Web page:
The New York auctions continue to have strong results despite material being largely mediocre and overpriced this time around. Considering that most of the Spring auctions seemed to have the least interesting material in years and that there was only one separate single-owner catalogue, the sales totals were very strong indeed. Despite being $8 million less than last year's record totals, this year's totals were impressive, because neither Phillips nor Christie's had a single-owner sale this Spring. That took about $12 million out of the totals from last Spring, so sales still look quite high.
Phillips had totals of $6.4 million on only its multi-owner sale. It didn't even have a single-owner sale to get this result; that nearly doubled last year's multi-owner auction sales from the previous Spring.
Sotheby's did have a single-owner sale—and some of the best material in this round of auctions largely because of it. It did over $5.4 million just on the single-owner sale, and then proceeded to add just over another $4 million, to total well over $9.4 million with over 24 photographs selling for over $100,000. It was the big winner this time out, largely on the basis of the private owner auction, which more than doubled the results of last year's single-owner sale.
Christie's put together two auctions: one a special focus, like the house has been doing lately, this time on Ansel Adams; and the regular multi-owner sale. The totals for the two sales ($2,144,875 and $4,230,687) put Christie's into a virtual tie for second place with Phillips' one-sale totals at just below the $6.4 million total mark.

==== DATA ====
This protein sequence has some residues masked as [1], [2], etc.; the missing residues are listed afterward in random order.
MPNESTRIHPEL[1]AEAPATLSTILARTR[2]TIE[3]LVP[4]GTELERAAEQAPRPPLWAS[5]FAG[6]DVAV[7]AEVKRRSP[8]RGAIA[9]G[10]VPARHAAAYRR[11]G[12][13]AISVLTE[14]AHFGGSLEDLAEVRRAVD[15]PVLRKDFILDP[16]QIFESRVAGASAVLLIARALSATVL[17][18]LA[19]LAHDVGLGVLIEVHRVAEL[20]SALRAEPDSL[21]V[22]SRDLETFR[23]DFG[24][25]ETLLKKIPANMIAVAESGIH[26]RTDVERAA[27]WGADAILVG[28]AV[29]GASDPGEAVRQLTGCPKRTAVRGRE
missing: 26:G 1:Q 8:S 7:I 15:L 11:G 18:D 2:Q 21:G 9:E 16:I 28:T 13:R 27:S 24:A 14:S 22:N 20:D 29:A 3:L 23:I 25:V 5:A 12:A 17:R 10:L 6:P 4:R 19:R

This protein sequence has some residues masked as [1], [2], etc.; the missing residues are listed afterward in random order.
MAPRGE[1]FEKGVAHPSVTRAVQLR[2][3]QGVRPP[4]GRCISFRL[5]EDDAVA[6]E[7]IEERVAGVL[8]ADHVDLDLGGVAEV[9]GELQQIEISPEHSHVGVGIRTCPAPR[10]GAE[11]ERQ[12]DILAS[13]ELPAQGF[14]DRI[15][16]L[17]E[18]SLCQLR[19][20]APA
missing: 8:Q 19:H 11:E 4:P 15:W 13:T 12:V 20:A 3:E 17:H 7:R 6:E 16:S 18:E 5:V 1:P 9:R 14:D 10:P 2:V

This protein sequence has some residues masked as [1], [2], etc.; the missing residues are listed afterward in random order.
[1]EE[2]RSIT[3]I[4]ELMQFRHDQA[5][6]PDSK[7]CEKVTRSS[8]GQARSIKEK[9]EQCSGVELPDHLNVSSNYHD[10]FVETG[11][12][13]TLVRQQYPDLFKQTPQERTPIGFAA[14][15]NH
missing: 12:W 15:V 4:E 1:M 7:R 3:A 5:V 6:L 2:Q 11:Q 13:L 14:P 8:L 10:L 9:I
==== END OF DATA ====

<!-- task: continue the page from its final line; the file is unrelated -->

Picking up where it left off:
Combined the three big houses scored over $22.2 million this Spring. That doesn't count Christie's exclusively online Paris sale. As they say, that ain't chopped liver. We'll have more complete reports in later newsletters.
Galleries are also reporting strong sales coming out of the Winter blues that affected much of the country, particularly the Northeast and Midwest, which were hit with a continuing series of storms.
My own business, which is largely web-based, actually saw sales increases over the last 12 months and this Winter, except for the interruption to business last October and early November that was self-inflicted by the Republicans in the U.S. Congress who shut down both the government and our economy for that period.
AIPAD's show in New York has undoubtedly added another boost to the photography market, although a more modest one certainly than last year. In 2013 dealers across the board did very well here with what might have been an overall sales record for the show; and while most exhibitors had very respectable results this year, the top end sales were affected by the steep stock market decline the week of the fair (the stock market bounced back but the week AFTER the show), plus the previous week's auctions, which took over $22 million out of the market.
Again, the next newsletter will have complete AIPAD Show and auction coverage.